When I was admitted to the London School of Printing and had informed my parents that I had decided to accept and spend two to three years in London, my father’s reaction was passive and mute but my mother was not happy about it at all. She wished for me things that would not allow me to leave, such as: I wouldn’t be issued a passport, or that they would turn down my application for foreign exchange. These were real issues back then and still are in certain respect because the Indian government has always controlled the migration of its people and the hard currency coming in and going out of the country. You could leave India only for the approved courses, based on which a passport and foreign exchange permits would be issued or denied.
My mother was truly devastated when she saw that my passport and foreign exchange permits were granted promptly and that I had already set the date to leave on an Italian luxury liner to sail away from Bombay on August 7, 1964. Having given up on any chances of me not going, she considered the date of my departure. She consulted the astrological charts and determined that August 7, was not an auspicious day for anyone to depart on such a long and significant journey. But I had no choice, because the next ship left fifteen days later, and by then I would be too late in arriving at my school. My only option was to fly. But my heart was set on sailing and not flying, and I could be just as stubborn as she. When she realized that I wasn’t going to budge, she worked out a compromise. I would depart from our home the night before with all the pomp and ceremony that are performed in most Hindu families before anyone begins a long journey. I would then spend that night at my grandparents, and then leave from there the next day. Technically this meant that I had began my journey on the day before, which was a more auspicious day.
But my mother wasn’t the only one. SS Marconi was to carry about a hundred and fifty of us newly enrolled students to the different destinations in Europe. They did this year after year on or around the same dates. Suddenly, completely flabbergasted, they woke up to the reality that majority of the bookings were being canceled for what seemed like no obvious reason. This was because most of the kids that were booked on the ship were not as hard headed as I was and had to succumb to their families’ beliefs or believed themselves in the fact that it wasn’t an auspicious day for them to travel. When the parent company Lloyd Tristino of Italy found out through their office in Bombay what was causing the cancellations, they decided to anchor in Bombay for one more day and sail on the next. Most of the reservations were promptly re-instated.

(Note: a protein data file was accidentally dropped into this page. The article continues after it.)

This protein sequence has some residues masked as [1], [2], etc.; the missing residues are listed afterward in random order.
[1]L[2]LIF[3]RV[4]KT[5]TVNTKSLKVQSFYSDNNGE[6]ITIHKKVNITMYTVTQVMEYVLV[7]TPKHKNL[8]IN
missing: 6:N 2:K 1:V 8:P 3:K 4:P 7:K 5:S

As it turned out, all of the mothers were right. August 7 in 1964 saw one of the worst rain storms that Bombay had witnessed. The next day when we drove to the harbor, roads were strewn with uprooted trees and overturned light poles. Marine Drive was entirely washed out with the wild ocean waves and where you normally saw thousands of Bomayites strolling and milling around, there was practically nobody to be found. Even though things calmed down as SS Marconi sailed away on the next day, it felt like our huge ship was no more than a little canoe trapped on the wild waters.
The doctors said, it’s just a question of time. Days, weeks, perhaps months, but no more. So why don’t you go ahead and get on with your life. Uncle Dahya said, why don’t you stay another week? And I really had no compulsive reason to get back to Chicago, except that it was my home. And whenever I think about it now, I wish I had stayed. That’s all it took. A week, and she was gone. Just before my flight, we had moved her from Suresh’s house to her own home. We all sat around in my parents’ room. She watched quietly as Suresh’s wife Aruna performed the farewell ceremony, put a tika on my forehead, handed me a coconut and rice, blessed me and my journey. Things that my mother had done when I had first left India and later whenever I came to visit and left to return “home.” As she watched, I saw her lips flutter. She was trying to say something. “What Baa?” Aruna asked. She strained herself once again. Haar is what she was saying. Aruna had everything but a flower garland to place around my neck. She was lying there in excruciating pain, slowly dying and she was worried about the fact that her son had to leave for a long journey without a garland.
The luster from her eyes was fading but her stare was intense. I bowed my head and asked for her blessings. Her intense stare followed me outside the door.
© Haresh Shah 2020